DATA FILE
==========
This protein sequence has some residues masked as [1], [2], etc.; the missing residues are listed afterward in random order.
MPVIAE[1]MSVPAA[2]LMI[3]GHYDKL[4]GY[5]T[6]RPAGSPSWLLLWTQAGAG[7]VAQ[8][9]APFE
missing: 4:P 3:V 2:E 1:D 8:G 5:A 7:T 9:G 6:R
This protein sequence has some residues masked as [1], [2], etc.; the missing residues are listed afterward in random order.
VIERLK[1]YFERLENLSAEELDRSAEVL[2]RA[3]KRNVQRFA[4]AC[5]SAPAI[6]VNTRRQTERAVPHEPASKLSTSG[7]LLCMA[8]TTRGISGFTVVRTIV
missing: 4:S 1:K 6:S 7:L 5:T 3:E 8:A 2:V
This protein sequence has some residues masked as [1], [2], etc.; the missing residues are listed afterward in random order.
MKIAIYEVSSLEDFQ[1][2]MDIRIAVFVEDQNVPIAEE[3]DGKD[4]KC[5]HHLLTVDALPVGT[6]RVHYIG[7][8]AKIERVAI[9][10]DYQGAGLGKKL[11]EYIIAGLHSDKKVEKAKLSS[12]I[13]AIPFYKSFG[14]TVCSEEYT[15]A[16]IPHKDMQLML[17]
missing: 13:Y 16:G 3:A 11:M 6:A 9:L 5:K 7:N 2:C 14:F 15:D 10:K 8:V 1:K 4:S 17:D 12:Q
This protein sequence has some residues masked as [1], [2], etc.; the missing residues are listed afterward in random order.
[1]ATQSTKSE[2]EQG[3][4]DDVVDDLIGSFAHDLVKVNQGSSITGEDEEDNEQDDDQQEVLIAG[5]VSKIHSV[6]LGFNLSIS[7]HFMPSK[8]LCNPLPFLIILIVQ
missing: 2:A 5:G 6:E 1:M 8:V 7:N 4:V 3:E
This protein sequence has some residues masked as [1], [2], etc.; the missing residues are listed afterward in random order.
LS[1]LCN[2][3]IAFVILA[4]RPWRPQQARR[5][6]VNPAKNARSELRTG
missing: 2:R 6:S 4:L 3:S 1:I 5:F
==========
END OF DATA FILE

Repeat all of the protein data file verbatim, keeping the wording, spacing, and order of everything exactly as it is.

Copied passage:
This protein sequence has some residues masked as [1], [2], etc.; the missing residues are listed afterward in random order.
MPVIAE[1]MSVPAA[2]LMI[3]GHYDKL[4]GY[5]T[6]RPAGSPSWLLLWTQAGAG[7]VAQ[8][9]APFE
missing: 4:P 3:V 2:E 1:D 8:G 5:A 7:T 9:G 6:R
This protein sequence has some residues masked as [1], [2], etc.; the missing residues are listed afterward in random order.
VIERLK[1]YFERLENLSAEELDRSAEVL[2]RA[3]KRNVQRFA[4]AC[5]SAPAI[6]VNTRRQTERAVPHEPASKLSTSG[7]LLCMA[8]TTRGISGFTVVRTIV
missing: 4:S 1:K 6:S 7:L 5:T 3:E 8:A 2:V
This protein sequence has some residues masked as [1], [2], etc.; the missing residues are listed afterward in random order.
MKIAIYEVSSLEDFQ[1][2]MDIRIAVFVEDQNVPIAEE[3]DGKD[4]KC[5]HHLLTVDALPVGT[6]RVHYIG[7][8]AKIERVAI[9][10]DYQGAGLGKKL[11]EYIIAGLHSDKKVEKAKLSS[12]I[13]AIPFYKSFG[14]TVCSEEYT[15]A[16]IPHKDMQLML[17]
missing: 13:Y 16:G 3:A 11:M 6:A 9:L 5:K 7:N 2:C 14:F 15:D 10:K 8:V 1:K 4:S 17:D 12:Q
This protein sequence has some residues masked as [1], [2], etc.; the missing residues are listed afterward in random order.
[1]ATQSTKSE[2]EQG[3][4]DDVVDDLIGSFAHDLVKVNQGSSITGEDEEDNEQDDDQQEVLIAG[5]VSKIHSV[6]LGFNLSIS[7]HFMPSK[8]LCNPLPFLIILIVQ
missing: 2:A 5:G 6:E 1:M 8:V 7:N 4:V 3:E
This protein sequence has some residues masked as [1], [2], etc.; the missing residues are listed afterward in random order.
LS[1]LCN[2][3]IAFVILA[4]RPWRPQQARR[5][6]VNPAKNARSELRTG
missing: 2:R 6:S 4:L 3:S 1:I 5:F